Whereas traditional marketing methods such as direct marketing and advertising are increasingly viewed as slightly dated, out-of-touch and too much of a ‘hard sell’, social networks offer a far more appealing platform from which brands can market their products and services. They promise a lighter, softer, in-tune, friendly and arguably far more influential way of targeting an audience and achieving greater ROI.
Fulfilment has always had connotations of warehouses and men in brown coats moving boxes around but, in the digital age, fulfilment actually means moving any piece of content, either physical or digital, through a vastly different food chain. Retail sites, blogs and social media might all appear within that chain. Social media is not only the window to your market place, but also an open door – ignore it and you risk missing the boat to capture viral sales from social shopping.
Author schedules, product updates and promotions can all be pushed out virally by social media through alerts and linked feeds. Whilst it would be fair to say that the publishing industry is fairly attuned to the opportunities social media presents on surface level, social commerce will soon be a decisive factor.
In order to ensure your business can actively monetise social media, the question to ask your IT guys is what social commerce mechanism and social media feeds exist as part of your fulfilment solution? The most likely answer is none. Perhaps it’s time to ask for a new fulfilment solution….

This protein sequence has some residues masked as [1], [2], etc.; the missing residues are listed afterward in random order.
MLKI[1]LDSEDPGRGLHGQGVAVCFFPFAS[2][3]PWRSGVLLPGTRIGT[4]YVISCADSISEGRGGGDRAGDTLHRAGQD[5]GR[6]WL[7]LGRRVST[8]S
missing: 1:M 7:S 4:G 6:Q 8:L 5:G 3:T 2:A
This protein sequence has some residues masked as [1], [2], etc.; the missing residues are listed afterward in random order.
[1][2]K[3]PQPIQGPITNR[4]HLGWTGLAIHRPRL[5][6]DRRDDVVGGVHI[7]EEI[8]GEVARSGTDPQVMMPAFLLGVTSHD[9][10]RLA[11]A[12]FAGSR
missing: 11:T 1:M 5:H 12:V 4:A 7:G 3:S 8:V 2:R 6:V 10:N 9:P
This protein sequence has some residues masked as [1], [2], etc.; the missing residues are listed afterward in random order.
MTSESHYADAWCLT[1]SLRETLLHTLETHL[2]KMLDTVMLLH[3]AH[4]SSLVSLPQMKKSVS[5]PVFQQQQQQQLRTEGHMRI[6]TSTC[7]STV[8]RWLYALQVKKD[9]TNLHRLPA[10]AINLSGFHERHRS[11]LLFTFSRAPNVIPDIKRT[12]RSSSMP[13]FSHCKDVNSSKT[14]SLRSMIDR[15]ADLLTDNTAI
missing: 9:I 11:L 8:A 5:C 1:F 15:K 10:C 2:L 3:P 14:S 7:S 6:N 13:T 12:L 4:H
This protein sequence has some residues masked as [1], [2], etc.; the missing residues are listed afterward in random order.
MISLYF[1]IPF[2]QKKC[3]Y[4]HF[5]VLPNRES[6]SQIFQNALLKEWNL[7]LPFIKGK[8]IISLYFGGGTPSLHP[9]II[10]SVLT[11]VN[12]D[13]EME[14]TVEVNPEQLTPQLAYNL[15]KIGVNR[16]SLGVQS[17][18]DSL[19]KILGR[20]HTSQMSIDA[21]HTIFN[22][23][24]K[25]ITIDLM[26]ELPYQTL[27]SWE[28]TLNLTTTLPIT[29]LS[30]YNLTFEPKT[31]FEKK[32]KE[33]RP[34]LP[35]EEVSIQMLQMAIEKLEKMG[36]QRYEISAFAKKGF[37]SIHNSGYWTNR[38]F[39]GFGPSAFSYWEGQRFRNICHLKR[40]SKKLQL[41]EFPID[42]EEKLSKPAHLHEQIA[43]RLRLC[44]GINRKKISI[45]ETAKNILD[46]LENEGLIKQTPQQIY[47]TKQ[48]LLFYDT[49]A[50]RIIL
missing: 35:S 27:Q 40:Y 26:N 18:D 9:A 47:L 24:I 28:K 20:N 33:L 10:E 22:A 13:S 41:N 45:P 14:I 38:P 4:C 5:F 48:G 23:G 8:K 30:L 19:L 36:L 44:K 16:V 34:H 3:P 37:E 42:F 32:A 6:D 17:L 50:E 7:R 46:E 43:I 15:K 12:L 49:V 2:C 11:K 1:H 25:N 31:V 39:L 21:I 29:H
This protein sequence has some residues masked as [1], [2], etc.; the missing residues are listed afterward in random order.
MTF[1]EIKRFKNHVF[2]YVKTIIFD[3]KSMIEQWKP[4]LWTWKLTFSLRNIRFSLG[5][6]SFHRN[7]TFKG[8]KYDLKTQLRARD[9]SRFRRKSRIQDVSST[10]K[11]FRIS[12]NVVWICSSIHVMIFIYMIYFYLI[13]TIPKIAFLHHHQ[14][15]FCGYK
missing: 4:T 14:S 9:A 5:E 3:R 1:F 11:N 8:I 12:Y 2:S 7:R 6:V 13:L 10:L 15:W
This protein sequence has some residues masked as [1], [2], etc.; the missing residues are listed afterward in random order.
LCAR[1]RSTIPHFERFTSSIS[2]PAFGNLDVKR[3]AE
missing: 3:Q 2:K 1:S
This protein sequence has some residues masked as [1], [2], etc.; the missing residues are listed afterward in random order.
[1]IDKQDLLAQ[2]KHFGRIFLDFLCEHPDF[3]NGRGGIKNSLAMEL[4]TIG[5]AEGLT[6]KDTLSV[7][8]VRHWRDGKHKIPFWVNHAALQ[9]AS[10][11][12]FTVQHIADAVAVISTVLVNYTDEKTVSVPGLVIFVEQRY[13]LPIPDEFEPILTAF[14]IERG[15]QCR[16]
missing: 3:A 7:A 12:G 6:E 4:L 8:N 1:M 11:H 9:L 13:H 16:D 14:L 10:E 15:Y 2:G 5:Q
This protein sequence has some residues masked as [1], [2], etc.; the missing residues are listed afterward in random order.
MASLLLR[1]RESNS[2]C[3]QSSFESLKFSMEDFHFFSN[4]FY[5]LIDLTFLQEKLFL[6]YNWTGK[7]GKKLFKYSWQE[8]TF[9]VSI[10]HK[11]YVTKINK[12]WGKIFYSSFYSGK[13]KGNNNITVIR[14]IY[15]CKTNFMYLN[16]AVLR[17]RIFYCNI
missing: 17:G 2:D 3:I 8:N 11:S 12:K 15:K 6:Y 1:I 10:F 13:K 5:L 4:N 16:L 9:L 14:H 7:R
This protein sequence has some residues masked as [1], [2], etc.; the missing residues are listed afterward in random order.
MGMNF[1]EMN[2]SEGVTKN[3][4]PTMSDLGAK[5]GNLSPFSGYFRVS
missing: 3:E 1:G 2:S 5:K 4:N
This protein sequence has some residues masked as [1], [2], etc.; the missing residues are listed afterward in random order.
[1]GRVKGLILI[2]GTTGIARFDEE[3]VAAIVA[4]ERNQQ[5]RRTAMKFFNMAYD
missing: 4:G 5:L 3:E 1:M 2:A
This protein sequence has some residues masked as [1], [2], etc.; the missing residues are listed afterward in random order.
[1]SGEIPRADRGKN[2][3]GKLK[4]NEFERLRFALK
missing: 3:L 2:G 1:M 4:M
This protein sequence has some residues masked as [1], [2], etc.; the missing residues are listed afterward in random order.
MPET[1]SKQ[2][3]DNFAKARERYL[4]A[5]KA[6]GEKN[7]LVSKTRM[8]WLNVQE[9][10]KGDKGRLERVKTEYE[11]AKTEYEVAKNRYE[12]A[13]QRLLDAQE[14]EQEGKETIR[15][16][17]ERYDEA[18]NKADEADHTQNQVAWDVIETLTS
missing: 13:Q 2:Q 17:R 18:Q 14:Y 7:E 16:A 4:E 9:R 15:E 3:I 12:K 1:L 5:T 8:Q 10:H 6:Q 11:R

If you want to find out more about how to integrate a social commerce strategy into your business, keep your eye on this blog for further relevant posts or feel free to contact me at email@example.com
Recent blog posts
- 'The crowd' and innovation: A Small Publishing Advance
- Independent Author Previews and a "tide turning": #FutureChat recap
- Can we float more indie boats?
- Measure for measure: the Digital Census since 2009
- A chuffed market's Children's Conference: #PorterMeets Charlotte Eyre
- #FutureChat recap: Publishing innovation
- Night of the Social Media: #PorterMeets Jonathan Maberry
- Alta Editions' cookbook innovation recipe
- WhereWereYouThen.com: Mining the memories of Ken Follett's readers
- The FutureBook Innovation Awards are open for business
- Thanks Deborah for your
17 hours 49 min ago
- ISBNs in the aggregate refer to titles
2 weeks 1 day ago
- A question about ISBNs
2 weeks 2 days ago
- Not impressed by a data collection argument
2 weeks 6 days ago
- Understanding the reality of bookstore inventories
3 weeks 13 hours ago
- Thanks for the input
6 weeks 2 days ago
- In this case, compliance is expensive
6 weeks 2 days ago
- I totally agree with JA Konrath's 12 points
6 weeks 6 days ago
- Tone vs Substance
7 weeks 4 days ago
7 weeks 5 days ago
Tweets from @thefuturebook
TheFutureBook "Resources of the crowd”: @hectormacd on his new @AdvanceEditions, launching today t.co/mRmXdn2UOR @thebookseller #FutureChat
TheFutureBook Because "books are rarely perfect”: @HectorMacd at @TheFutureBook on his new @AdvanceEditions, launching today: t.co/VZ7gp2qmqQ
TheFutureBook "We love to say what we think about ...books”: @HectorMacd on @AdvanceEditions, launching today t.co/mRmXdn2UOR @TheBookseller